Connors, Robert J. "Mechanical Correctness as a Focus in Composition Instruction." College
Composition and Communication Vol. 36, 1, Feb. (1985): 61-71.
Connors discusses what happened to turn "rhetoric" into "composition" in the 19th century -- what "transmogrified the noble discipline of Aristotle, Cicero, Campbell into a stultifying error-hunt?" By the middle of the 19th century, Connors says, Americans were looking for validation as a group, yet recognized the current system of education was making them look inferior. Connors calls "the desire for self-improvement and 'getting ahead' . . . an important part of the American mythos during the nineteenth century." Americans attempted to raise themselves linguistically but ended up with a new trend encouraging prescriptive hyper-correction. This trend away from classical rhetoric filtered its way into the universities and produced rule-governed, freshman composition class which, according to Connors, focused on the avoidance of error rather than the teaching of effective communication. This culminated in the new and highly favored textbook: the handbook of composition, the first of which was Edwin C. Woolley's Handbook of Composition: A Compendium of Rules in 1907.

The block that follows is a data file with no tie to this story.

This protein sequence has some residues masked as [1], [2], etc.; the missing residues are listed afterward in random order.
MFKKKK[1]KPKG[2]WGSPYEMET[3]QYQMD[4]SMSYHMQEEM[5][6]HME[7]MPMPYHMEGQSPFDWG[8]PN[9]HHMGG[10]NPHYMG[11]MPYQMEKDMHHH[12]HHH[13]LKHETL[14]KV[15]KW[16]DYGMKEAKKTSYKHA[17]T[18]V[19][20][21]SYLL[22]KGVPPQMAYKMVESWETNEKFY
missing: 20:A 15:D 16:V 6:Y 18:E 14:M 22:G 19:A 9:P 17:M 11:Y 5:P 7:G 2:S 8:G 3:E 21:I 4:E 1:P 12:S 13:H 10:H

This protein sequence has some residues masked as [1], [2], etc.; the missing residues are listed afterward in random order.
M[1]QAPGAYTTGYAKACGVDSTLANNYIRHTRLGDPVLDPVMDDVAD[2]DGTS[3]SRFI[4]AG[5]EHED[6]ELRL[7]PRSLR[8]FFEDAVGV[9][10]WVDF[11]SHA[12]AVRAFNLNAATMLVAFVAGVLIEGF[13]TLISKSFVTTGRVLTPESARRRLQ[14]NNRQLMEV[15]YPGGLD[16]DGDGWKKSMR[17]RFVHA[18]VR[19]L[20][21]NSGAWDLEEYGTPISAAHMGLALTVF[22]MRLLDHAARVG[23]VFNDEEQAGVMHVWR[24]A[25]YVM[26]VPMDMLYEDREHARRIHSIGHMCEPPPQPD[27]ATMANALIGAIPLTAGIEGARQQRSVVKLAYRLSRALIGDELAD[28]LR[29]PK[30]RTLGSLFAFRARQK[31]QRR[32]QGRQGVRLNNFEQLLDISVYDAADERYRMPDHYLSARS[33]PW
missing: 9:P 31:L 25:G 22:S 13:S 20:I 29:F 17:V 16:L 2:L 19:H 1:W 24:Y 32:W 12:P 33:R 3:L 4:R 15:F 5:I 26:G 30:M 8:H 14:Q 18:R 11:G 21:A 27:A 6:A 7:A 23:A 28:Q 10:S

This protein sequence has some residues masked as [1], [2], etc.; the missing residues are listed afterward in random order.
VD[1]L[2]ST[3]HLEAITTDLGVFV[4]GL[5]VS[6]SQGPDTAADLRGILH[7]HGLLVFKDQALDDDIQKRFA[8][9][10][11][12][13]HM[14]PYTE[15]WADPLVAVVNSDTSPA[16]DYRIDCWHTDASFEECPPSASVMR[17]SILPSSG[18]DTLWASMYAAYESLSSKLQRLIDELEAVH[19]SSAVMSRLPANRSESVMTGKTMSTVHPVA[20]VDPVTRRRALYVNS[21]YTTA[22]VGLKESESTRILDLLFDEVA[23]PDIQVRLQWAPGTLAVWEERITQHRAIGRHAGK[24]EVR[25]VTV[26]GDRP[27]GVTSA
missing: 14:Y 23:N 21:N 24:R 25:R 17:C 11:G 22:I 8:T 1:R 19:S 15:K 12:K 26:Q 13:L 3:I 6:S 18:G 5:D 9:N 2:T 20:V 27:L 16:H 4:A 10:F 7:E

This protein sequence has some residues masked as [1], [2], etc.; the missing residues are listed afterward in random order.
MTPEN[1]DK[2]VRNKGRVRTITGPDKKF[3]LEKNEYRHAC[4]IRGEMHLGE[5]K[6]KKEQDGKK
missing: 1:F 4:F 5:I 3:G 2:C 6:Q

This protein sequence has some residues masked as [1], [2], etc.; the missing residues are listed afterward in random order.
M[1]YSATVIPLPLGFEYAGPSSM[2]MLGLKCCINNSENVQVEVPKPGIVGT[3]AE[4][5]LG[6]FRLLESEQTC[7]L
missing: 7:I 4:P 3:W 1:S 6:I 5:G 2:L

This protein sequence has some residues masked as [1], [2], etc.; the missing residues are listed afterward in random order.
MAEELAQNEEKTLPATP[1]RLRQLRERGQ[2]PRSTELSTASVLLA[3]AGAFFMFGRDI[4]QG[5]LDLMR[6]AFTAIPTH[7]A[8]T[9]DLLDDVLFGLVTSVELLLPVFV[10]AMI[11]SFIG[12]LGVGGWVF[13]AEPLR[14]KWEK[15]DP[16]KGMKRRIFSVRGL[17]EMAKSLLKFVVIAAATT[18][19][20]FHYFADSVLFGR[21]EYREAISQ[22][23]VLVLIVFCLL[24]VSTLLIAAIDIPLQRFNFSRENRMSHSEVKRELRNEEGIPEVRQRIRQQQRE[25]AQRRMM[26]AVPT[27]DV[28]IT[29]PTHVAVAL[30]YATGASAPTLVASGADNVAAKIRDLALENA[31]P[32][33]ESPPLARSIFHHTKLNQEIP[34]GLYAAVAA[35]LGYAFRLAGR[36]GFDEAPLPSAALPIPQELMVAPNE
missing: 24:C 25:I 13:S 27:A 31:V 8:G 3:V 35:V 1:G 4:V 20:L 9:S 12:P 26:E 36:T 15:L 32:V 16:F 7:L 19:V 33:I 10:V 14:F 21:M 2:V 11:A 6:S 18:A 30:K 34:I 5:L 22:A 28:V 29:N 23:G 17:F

---. "Overwork/Underpay: Labor and Status of Composition Teachers since 1880." Rhetoric
Review Vol. 9, No. 1, Fall (1990): 108-125.
Connors takes a look at why and when the field of rhetoric and its teachers went from highly respected to the bottom of the hierarchical university barrel. He claims that the increased enrollment in American colleges in the second half of the 19th century and the rise of co-education both contributed to rhetoric's fall from grace. Increased enrollment and "a shift from oral to written discourse within rhetorical training" (108) caused work overload for rhetoric's theme-reading instructors. Additionally, co-education indirectly encouraged more written and less oral discourse due to the fact that men were often unwilling or uncomfortable debating or competing orally with women. Freshman composition became mandatory after Harvard (with other institutions quickly following suit) instituted its first written English entrance exams in 1874, and many entrants failed. With this mandate, rhetoric became looked upon more and more as drudgery, its teaching fell to inexperienced, disgruntled teachers.
Crowley, Sharon. "Invention in Nineteenth-Century Rhetoric." College Composition and
Communication Vol. 36, 1, Feb. (1985): 51-61.